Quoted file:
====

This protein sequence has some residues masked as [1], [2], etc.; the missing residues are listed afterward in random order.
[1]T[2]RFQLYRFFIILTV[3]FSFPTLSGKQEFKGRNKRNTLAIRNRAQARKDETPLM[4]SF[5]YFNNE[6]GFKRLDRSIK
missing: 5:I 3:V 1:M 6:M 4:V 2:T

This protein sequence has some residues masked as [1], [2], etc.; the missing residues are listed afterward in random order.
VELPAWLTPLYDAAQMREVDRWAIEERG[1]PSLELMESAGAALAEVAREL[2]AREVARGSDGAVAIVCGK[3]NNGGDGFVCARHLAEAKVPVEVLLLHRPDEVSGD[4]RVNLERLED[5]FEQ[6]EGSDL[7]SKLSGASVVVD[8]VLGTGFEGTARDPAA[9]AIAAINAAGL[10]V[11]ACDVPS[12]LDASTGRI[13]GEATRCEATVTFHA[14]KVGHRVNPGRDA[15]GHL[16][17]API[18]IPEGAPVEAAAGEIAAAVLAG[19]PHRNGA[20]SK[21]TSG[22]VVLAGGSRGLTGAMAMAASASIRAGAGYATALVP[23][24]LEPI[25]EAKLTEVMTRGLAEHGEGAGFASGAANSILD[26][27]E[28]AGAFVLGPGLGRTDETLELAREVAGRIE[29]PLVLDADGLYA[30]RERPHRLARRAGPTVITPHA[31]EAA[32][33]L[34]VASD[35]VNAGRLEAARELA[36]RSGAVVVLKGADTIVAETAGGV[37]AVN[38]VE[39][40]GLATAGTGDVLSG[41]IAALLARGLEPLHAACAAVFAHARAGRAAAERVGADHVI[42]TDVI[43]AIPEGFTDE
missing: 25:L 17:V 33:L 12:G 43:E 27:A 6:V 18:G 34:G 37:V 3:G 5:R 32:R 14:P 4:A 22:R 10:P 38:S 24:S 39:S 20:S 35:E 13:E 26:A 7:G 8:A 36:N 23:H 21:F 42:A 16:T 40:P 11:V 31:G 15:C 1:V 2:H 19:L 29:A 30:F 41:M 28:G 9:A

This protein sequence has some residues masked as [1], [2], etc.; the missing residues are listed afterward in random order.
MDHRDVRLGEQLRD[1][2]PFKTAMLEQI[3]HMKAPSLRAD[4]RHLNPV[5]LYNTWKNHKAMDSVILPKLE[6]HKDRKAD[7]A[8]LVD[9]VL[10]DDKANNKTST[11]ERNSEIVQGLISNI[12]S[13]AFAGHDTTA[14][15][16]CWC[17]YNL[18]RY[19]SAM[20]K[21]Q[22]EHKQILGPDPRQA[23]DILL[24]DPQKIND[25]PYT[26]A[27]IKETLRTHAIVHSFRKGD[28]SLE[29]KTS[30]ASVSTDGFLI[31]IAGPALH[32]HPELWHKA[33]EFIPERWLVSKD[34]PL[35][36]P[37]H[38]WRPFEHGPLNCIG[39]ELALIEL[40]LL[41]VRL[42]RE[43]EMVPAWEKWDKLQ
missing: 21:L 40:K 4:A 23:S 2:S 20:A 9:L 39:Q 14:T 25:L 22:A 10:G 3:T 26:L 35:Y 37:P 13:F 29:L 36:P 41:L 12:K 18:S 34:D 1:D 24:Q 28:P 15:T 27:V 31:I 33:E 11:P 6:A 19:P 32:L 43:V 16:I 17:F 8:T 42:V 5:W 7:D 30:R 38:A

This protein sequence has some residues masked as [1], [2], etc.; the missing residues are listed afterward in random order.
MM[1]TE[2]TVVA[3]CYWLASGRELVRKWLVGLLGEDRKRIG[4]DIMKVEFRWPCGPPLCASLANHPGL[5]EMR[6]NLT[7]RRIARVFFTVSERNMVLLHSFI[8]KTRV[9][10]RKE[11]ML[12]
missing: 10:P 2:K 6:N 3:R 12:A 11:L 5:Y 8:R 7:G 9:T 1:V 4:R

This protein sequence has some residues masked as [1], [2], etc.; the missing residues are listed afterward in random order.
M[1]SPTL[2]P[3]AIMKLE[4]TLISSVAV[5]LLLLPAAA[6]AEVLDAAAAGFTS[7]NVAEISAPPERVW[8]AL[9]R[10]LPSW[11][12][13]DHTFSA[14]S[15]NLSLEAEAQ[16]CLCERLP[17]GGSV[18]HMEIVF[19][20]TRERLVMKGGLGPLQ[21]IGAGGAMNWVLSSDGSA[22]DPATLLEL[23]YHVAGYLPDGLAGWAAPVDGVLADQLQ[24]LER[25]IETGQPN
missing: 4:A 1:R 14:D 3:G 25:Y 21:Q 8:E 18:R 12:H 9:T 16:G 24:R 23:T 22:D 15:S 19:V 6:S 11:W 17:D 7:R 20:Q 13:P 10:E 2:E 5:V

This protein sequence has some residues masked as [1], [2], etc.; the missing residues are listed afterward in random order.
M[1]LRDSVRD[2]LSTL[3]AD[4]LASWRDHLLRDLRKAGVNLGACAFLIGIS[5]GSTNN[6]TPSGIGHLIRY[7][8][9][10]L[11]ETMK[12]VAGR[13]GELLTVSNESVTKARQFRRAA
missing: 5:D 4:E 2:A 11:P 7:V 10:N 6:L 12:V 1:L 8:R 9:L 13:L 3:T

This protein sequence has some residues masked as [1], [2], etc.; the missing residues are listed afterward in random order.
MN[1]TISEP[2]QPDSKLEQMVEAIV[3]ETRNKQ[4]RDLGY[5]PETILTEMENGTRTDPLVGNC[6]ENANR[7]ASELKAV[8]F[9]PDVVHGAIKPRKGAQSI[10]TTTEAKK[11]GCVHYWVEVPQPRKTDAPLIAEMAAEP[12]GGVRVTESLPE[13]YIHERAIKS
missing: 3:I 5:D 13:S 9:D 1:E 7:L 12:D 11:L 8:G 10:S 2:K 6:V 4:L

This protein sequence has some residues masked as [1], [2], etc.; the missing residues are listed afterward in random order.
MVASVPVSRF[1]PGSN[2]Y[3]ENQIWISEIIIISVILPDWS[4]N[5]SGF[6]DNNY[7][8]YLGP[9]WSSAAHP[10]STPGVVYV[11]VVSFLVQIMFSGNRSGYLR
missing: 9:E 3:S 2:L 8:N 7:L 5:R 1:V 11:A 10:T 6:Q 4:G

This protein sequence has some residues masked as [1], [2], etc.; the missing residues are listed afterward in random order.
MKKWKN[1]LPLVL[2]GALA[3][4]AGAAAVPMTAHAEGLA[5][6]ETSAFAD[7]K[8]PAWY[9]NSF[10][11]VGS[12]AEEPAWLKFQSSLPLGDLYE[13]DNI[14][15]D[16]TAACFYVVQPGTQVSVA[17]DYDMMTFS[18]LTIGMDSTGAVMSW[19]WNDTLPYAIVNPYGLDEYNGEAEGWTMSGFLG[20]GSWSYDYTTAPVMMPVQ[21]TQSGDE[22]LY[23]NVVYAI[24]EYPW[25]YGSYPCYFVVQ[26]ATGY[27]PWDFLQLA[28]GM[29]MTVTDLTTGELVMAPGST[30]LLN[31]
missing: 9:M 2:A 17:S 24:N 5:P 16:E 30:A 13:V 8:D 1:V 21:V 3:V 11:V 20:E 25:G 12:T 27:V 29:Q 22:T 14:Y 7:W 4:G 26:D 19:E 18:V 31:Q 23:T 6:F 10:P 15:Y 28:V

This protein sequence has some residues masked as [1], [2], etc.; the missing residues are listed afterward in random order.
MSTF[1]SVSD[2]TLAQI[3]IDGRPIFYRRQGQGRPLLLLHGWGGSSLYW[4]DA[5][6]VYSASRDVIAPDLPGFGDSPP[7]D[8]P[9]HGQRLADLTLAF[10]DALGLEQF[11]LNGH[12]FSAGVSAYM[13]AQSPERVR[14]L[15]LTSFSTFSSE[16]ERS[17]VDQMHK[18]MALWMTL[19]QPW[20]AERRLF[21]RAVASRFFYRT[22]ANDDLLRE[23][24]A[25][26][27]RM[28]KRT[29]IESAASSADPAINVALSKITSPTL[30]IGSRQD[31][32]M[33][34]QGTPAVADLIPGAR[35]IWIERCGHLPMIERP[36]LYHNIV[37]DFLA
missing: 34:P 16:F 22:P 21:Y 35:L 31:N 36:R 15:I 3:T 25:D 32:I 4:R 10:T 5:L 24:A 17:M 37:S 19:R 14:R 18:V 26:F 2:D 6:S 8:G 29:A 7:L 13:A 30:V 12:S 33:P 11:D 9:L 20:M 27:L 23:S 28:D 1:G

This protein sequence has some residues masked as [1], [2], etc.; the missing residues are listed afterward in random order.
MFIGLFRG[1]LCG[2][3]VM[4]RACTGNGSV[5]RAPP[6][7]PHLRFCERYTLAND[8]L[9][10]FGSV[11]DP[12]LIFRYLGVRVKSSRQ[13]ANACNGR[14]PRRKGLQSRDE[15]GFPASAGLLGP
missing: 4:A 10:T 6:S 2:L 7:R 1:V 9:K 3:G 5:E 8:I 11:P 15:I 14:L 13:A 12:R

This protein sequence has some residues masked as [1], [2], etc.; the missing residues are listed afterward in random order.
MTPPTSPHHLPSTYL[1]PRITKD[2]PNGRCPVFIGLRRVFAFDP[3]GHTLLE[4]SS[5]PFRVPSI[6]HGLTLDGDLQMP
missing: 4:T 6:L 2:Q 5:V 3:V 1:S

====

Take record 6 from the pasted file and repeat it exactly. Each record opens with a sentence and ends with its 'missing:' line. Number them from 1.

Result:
This protein sequence has some residues masked as [1], [2], etc.; the missing residues are listed afterward in random order.
M[1]LRDSVRD[2]LSTL[3]AD[4]LASWRDHLLRDLRKAGVNLGACAFLIGIS[5]GSTNN[6]TPSGIGHLIRY[7][8][9][10]L[11]ETMK[12]VAGR[13]GELLTVSNESVTKARQFRRAA
missing: 5:D 4:E 2:A 11:P 7:V 10:N 6:L 12:V 1:L 8:R 9:L 13:L 3:T